Canada – Removing Gender Inequality From Indian Act Is Not That Simple

Indigenous women call on government to remove gender inequality from Indian Act

On a day when all mothers are celebrated, two Indigenous women are calling on the Canadian government to ensure all mothers and grandmothers are treated equally.

Jeanette Corbiere-Lavell and her daughter Dawn Lavell-Harvard, director of the First People’s House of Learning at Trent University and president of the board for the Ontario Native Women’s Association, are calling on the federal government to enact Bill S-3 and remove sex discrimination from the Indian Act.

“On any given Tuesday, up until the last sitting of Parliament on June 21, Canada has the opportunity to right this wrong,” Corbiere-Lavell and Lavell-Harvard said in a release issued by ONWA. “This is the government’s last opportunity to finally remove sex discrimination from the Indian Act that has been there for 143 years.”

Bill S-3, which received royal assent on Dec. 12, 2017, would extend status to descendants of women who were removed from band lists or not considered Indigenous due to marriage to a non-Indigenous man dating back to 1869. – Tbnewswatch

read full article here

This was all covered back in August, 2017 (here, and here). The Liberal Government voted against their own bill because it would give anywhere from 80,000 to 2 million people status under the Indian Act.  Just tracing decedents would be a task that would cost millions of dollars.

In order to vote on the bill, the cost of doing this must be known. The total cost would be astronomical.

I don’t think this country could afford it.  Neither did Trudeau and the Liberals.

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One Response

  1. Jake Gittes
    Jake Gittes at | | Reply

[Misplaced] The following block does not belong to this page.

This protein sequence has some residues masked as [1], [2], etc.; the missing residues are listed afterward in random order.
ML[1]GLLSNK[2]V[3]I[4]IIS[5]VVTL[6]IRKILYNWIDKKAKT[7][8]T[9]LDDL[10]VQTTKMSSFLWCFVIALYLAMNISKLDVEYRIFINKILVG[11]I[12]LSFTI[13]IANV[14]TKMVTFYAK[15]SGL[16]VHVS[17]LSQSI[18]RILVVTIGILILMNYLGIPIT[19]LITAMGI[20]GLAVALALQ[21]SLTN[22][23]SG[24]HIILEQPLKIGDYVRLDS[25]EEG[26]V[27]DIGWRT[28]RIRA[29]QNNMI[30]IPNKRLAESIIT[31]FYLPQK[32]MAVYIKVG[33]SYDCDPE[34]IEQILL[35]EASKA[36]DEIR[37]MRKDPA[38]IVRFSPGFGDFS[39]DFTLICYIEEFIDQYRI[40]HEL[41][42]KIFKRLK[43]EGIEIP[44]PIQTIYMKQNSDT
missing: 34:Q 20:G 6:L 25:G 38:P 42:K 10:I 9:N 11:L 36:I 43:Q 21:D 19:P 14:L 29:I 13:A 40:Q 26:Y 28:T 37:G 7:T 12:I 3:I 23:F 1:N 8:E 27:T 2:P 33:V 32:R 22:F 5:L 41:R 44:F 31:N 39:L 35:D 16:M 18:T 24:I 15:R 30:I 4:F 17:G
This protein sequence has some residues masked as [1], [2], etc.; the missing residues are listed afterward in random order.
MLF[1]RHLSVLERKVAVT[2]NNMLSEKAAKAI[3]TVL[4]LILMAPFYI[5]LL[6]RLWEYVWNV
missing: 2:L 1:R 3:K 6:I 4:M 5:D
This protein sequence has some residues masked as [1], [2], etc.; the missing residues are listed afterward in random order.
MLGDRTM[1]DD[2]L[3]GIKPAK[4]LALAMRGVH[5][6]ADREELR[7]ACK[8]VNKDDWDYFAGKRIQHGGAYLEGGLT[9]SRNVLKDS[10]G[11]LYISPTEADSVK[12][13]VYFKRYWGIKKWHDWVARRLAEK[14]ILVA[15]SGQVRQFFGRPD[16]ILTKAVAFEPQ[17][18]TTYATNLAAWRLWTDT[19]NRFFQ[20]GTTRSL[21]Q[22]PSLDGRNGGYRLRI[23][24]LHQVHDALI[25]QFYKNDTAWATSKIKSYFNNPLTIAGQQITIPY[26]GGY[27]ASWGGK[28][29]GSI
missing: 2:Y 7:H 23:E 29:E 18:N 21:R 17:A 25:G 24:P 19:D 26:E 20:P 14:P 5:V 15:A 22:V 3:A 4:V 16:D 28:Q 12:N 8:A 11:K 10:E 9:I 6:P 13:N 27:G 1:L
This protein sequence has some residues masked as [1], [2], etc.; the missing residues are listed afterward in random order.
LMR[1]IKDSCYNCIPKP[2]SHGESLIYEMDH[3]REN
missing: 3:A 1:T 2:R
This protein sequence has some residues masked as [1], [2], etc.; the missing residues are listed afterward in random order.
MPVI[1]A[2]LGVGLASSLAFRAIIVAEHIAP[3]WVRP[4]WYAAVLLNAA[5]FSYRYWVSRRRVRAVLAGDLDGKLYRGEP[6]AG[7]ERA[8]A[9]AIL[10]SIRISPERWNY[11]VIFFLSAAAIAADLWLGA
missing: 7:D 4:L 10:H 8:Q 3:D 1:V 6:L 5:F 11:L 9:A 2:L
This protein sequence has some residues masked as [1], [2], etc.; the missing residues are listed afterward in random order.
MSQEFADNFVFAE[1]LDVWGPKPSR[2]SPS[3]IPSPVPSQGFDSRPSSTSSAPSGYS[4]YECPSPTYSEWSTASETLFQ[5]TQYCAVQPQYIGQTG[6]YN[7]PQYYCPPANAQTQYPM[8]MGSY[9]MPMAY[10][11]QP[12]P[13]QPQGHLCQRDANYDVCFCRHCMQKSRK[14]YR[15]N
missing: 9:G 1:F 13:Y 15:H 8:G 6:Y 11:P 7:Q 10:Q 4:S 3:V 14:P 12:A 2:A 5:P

The USA is gearing up for their own efforts on missing native Women…

    http://www.niwrc.org/resource-topic/missing-and-murdered-native-women

    I wonder if it will fall apart in the USA as it did in Canada?

    * The actual unsolved/disappearance rate over the last 30 years, is not different from the general population.
    * The people appearing in front of the hearing, brought no new evidence, it was generally “grievance testimony”, hearsay, and anecdote.
    * The turnover in staff on the commission, as everyone was reveled to be “racist” essentially ground it to a halt….

    The typical story (and you see it in the local TB news) is a early teen girl heads to TB (or Winnipeg, etc.) and runs out of money soon after getting off the bus. They then fall in with “the wrong crowd”, and unfortunately end up on the expendable list of whatever goes down on the street. Six weeks go by, and an aunt (never a parent, or sibling, it seems) notices they are missing, and calls the city police…..By then, the trail is stone cold. Police will of course tell you the first 24 hours after a person goes missing is most critical in learning what happened…When the police ask around, they are stonewalled for cooperation/information, and then drop it as there are no leads…The police then get a reputation for not “caring”….

    Sad, all around..

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